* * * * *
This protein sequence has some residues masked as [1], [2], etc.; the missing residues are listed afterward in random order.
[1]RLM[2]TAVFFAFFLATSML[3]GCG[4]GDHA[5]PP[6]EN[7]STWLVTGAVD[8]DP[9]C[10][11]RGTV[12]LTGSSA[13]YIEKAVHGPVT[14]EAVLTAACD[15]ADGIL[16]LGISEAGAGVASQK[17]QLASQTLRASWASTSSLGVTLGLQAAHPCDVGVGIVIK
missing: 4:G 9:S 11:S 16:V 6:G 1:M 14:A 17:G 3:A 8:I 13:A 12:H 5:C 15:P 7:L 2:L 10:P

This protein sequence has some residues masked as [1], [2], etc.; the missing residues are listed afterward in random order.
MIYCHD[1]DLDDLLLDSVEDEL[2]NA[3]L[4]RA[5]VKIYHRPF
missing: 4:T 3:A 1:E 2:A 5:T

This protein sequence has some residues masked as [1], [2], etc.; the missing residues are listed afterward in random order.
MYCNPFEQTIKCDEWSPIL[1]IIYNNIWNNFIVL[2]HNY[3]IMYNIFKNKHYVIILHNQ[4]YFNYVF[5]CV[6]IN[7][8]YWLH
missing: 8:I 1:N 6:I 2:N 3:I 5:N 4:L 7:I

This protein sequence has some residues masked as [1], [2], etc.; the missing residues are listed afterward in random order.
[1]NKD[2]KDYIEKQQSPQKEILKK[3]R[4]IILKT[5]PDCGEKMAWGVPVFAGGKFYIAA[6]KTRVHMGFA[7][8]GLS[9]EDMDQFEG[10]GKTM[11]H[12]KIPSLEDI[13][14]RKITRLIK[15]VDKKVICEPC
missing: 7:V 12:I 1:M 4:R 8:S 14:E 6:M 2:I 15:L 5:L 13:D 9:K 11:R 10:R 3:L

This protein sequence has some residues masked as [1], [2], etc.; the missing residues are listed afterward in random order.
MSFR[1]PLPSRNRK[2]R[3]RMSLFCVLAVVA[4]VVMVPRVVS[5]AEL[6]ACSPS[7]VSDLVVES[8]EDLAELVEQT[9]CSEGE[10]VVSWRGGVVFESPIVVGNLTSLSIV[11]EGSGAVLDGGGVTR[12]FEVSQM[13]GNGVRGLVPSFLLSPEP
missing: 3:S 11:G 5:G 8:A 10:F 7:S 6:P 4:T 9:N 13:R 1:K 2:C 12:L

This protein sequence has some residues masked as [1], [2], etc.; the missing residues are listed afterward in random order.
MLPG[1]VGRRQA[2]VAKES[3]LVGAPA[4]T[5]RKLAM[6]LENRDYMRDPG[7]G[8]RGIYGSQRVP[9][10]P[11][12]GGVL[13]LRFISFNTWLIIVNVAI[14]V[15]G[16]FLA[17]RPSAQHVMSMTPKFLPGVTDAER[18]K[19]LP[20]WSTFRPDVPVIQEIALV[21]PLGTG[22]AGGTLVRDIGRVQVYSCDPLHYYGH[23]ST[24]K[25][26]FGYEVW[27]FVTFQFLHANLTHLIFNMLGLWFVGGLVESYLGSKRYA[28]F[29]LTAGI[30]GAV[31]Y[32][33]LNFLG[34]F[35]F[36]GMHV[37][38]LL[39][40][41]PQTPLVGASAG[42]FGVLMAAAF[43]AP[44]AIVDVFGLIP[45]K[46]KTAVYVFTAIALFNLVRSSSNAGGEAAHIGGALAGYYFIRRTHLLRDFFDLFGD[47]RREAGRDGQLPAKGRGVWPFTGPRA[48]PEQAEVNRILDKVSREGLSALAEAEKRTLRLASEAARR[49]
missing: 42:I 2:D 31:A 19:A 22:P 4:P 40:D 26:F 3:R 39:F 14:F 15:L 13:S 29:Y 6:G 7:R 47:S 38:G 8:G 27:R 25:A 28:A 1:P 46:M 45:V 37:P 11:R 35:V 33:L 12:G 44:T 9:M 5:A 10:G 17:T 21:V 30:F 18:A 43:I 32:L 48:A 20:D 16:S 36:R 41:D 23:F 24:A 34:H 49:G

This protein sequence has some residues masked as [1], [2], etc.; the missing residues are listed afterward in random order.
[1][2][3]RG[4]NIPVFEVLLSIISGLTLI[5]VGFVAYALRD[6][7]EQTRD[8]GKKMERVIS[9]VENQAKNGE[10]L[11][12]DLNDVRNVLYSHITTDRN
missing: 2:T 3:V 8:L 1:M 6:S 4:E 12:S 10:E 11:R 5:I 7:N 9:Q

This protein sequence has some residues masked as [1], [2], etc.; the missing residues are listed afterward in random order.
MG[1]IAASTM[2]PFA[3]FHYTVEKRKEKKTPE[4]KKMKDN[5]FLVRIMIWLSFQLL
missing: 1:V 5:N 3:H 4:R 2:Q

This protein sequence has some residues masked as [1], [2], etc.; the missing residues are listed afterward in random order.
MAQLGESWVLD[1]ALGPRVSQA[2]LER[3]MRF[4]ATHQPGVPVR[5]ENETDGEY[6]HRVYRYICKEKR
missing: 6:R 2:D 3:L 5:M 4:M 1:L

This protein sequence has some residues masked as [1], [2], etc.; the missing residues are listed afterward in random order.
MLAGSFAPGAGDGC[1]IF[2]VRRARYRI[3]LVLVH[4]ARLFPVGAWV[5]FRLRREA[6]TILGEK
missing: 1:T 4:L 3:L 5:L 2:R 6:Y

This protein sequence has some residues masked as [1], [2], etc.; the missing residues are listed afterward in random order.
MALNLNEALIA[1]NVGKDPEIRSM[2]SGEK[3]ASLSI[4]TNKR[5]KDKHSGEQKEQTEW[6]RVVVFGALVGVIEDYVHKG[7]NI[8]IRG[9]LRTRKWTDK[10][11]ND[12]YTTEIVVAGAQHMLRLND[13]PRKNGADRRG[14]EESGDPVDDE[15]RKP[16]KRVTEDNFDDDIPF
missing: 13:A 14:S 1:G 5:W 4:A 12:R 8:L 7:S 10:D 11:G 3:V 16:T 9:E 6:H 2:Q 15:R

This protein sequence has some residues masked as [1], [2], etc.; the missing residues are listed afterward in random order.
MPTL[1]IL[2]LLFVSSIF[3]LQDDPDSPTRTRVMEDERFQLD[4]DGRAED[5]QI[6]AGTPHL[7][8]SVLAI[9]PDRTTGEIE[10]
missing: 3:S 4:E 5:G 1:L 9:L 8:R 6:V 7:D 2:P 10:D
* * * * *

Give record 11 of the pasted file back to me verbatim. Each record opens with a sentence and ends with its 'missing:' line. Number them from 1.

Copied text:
This protein sequence has some residues masked as [1], [2], etc.; the missing residues are listed afterward in random order.
MALNLNEALIA[1]NVGKDPEIRSM[2]SGEK[3]ASLSI[4]TNKR[5]KDKHSGEQKEQTEW[6]RVVVFGALVGVIEDYVHKG[7]NI[8]IRG[9]LRTRKWTDK[10][11]ND[12]YTTEIVVAGAQHMLRLND[13]PRKNGADRRG[14]EESGDPVDDE[15]RKP[16]KRVTEDNFDDDIPF
missing: 13:A 14:S 1:G 5:W 4:A 12:R 8:L 7:S 10:D 11:G 3:V 16:T 9:E 6:H 2:Q 15:R